Chicago Fire





Paul Asay

TV Series Review

When I was a little kid, my dad was a fireman. And I wanted to be one too.

I’d run around the house in my plastic firefighter’s hat and ride on pretend fire trucks (the piano bench) while singing fireman-related songs. I knew all the songs, but I didn’t quite know what it meant to be a fireman, other than you slid down poles and rode cool trucks, oh, and that it had something to do with fires. I just knew that if my dad did it, it had to be awesome.

I doubt my father’s career was much like what we see in Chicago Fire.

Smokey Cares

This is not to impugn NBC’s series for its lack of realism, mind you. Dad was fighting fires in rural New Mexico, which probably wouldn’t resemble the urban flare-ups and rescue missions that this program showcases.

Nor do I envision my dad’s fire department as being quite so … soapy. Perhaps no fire station in the country can match Chicago’s Firehouse 51 when it comes to flat-out melodrama. Most firefighters, I’d imagine, probably get drama aplenty outside the station’s doors, and don’t feel the need to foster more of it internally. Not so here.

Relationships spark, fizzle and occasionally explode. More love smolders than hot coals at a firewalker convention. Rarely do things get particularly graphic, but there’s a whole lot of sudsy struggling going on here—so much so that viewers might struggle to keep all the plots and subplots and sub-subplots straight. They’ll certainly struggle to sort out the characters’ morals.So it can actually be a relief when the firefighters dive into the streets of Chicago and fight some actual fires, rescue some injured people and deliver the occasional baby. And, in all fairness, they do so pretty regularly.

In spite of all the distractions that may burble and bubble over at Firehouse 51, these men and women know their jobs, and they do them well. Chicago Fire doggedly preserves the sense that they are heroes of the highest order—concerned with the city’s well-being and the citizens therein.

But we don’t really need to watch a television show to remind us of that, do we? Any kid in a red, plastic firefighter’s hat could tell you what a hero looks like.

Episode Reviews

Feb. 17, 2021: “Dead of Winter”

The men and women at Firehouse 51 dash out to douse a fire at a homeless encampment; an exploding propane tank nearly takes down Cruz, who’s expecting his first child with his wife. He’s leery of telling her about his close call, though, not wanting to worry her. But the rest of the firehouse has a bigger problem on its hands: The fire may have been intentionally set—and with an eye toward murder.

A man suffers some bad, bloody burns on his chest. He’s nearly unconscious when he’s taken away from the fire. In the hospital later, he’s clearly in pain. Cruz’s own injury amounts to just a bloody wound on his cheek, but a fellow firefighter says the shrapnel nearly “Ned Starked” him (a reference to a famous decapitation scene in Game of Thrones). Later, someone describes the potential lethality more clinically, telling Cruz that the shrapnel was just an inch away from his carotid artery. A man’s hand and arm get crushed by a tombstone. (The guy’s broken forearm is graphically obvious beneath his skin.) Blood is seen on the ground below. Someone dies offscreen. We see fires rage and people blown back by explosions.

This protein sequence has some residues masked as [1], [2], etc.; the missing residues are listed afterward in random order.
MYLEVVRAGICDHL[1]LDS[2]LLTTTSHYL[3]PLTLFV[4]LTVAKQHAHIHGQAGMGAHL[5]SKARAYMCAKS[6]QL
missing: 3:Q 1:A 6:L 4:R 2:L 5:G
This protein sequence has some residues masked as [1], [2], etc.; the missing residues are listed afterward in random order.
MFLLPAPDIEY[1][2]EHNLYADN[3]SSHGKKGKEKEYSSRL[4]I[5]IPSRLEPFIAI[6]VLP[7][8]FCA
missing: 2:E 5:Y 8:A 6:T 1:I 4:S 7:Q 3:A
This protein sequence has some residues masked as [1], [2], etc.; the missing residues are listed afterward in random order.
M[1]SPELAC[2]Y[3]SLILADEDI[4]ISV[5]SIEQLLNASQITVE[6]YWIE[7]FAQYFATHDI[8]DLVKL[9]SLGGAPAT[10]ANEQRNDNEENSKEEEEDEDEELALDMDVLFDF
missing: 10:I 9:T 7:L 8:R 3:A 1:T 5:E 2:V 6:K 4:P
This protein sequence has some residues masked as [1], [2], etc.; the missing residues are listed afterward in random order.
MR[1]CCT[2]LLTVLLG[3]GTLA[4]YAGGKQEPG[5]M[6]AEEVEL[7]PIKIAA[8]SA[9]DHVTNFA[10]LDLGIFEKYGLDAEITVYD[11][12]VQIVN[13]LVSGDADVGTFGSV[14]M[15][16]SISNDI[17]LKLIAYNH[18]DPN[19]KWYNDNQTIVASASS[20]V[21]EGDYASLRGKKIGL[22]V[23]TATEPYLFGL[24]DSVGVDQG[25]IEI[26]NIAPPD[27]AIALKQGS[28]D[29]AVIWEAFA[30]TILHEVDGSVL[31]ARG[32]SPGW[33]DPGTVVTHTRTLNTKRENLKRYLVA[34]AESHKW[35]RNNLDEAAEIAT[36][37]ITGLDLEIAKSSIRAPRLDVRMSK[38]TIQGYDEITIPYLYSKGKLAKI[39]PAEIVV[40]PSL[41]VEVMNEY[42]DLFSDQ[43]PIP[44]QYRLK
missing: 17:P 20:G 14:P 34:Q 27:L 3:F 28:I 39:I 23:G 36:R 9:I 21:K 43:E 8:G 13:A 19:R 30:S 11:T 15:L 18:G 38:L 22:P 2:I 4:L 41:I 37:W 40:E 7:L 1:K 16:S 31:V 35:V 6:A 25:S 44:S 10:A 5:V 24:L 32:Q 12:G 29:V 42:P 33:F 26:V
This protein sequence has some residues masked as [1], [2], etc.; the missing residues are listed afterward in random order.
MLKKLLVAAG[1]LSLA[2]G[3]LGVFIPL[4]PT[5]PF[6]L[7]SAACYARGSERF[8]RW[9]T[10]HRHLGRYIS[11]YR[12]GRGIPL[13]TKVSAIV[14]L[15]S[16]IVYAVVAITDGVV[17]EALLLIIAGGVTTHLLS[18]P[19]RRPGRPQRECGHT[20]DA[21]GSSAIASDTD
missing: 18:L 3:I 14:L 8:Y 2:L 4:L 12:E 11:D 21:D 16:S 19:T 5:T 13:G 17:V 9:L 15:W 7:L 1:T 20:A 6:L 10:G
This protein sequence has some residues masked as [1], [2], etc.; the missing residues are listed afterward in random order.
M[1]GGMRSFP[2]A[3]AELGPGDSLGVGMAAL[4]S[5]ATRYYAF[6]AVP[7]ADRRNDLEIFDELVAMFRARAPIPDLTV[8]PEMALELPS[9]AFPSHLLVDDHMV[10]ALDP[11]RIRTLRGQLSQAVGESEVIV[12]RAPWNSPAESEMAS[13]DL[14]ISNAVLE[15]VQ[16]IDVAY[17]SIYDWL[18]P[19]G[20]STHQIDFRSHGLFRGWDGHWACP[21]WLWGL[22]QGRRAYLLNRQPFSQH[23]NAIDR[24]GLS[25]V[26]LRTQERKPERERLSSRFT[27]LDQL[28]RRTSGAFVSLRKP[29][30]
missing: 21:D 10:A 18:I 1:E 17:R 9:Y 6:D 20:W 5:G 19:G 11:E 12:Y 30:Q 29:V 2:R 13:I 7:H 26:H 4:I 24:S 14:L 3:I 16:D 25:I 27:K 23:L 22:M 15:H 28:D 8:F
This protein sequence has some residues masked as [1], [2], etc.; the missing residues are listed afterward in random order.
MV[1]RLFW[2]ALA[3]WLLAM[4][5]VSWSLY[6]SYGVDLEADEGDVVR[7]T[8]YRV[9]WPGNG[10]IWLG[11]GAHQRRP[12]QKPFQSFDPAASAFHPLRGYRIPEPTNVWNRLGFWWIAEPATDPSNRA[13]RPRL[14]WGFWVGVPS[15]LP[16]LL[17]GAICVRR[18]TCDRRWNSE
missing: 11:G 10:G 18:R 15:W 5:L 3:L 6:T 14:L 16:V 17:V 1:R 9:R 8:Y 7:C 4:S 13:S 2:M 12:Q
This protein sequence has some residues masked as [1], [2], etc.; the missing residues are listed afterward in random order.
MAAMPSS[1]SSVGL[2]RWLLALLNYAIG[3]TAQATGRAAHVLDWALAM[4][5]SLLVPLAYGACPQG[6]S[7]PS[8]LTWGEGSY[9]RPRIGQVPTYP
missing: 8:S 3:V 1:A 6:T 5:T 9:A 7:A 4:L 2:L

After paramedic Sylvie Brett breaks things off with Capt. Matthew Casey, she meets a new potential beau. Another couple smokes cigars outside the firehouse as the ex of one walks on by, and one plots to appear more dangerous to keep his lover’s interest. A homeless girl insinuates that homeless shelters are dangerous places for women.

People drink beer and mixed drinks. Two characters admit to feeling nauseous from the cigars they’re smoking. We hear a reference to an overdose. A guy admits to losing $300 in a poker tournament. Someone tells his wife that she was pretty rude to a plumber, and that her “profanity was off the charts.” As for profanity that viewers hear, that’s sequestered to just a smattering of swears: one use of “a–,” one of “d–n” and three of “h—.”

Nov. 21, 2012: “Two Families”

It’s Thanksgiving at Firehouse 51, but Chicago won’t let the guys eat. Instead they’re dodging bullets in a shootout and saving a couple of downed gang members. They rescue a family from a deep-fried turkey gone crazy—but not before the garage fire takes out a snowmobile and family members get into a fistfight. They patch up people involved in a multicar pileup, including a guy gushing blood from his neck.

That’s outside. Inside, we see Casey and Hallie in bed together, obviously having sex. Severide desperately tries to evade a drug test; Shay eventually gives him her urine (in a cup) to give to the inspector. We see Severide pop a powerful narcotic. We hear a reference to crack. People drink shots of whiskey.

A teen calls Brody a “b‑‑ch.” We hear other curses, too, including “h‑‑‑” (four or five times), “d‑‑n” (twice), “p‑‑‑” (once), “a‑‑” (once), “b‑‑ch” (another time), a use of “frickin'” and an aborted s-word (along with a reference to “BS”). God’s name is misused.

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Paul Asay

Paul Asay has been part of the Plugged In staff since 2007, watching and reviewing roughly 15 quintillion movies and television shows. He’s written for a number of other publications, too, including Time, The Washington Post and Christianity Today. The author of several books, Paul loves to find spirituality in unexpected places, including popular entertainment, and he loves all things superhero. His vices include James Bond films, Mountain Dew and terrible B-grade movies. He’s married, has two children and a neurotic dog, runs marathons on occasion and hopes to someday own his own tuxedo. Feel free to follow him on Twitter @AsayPaul.

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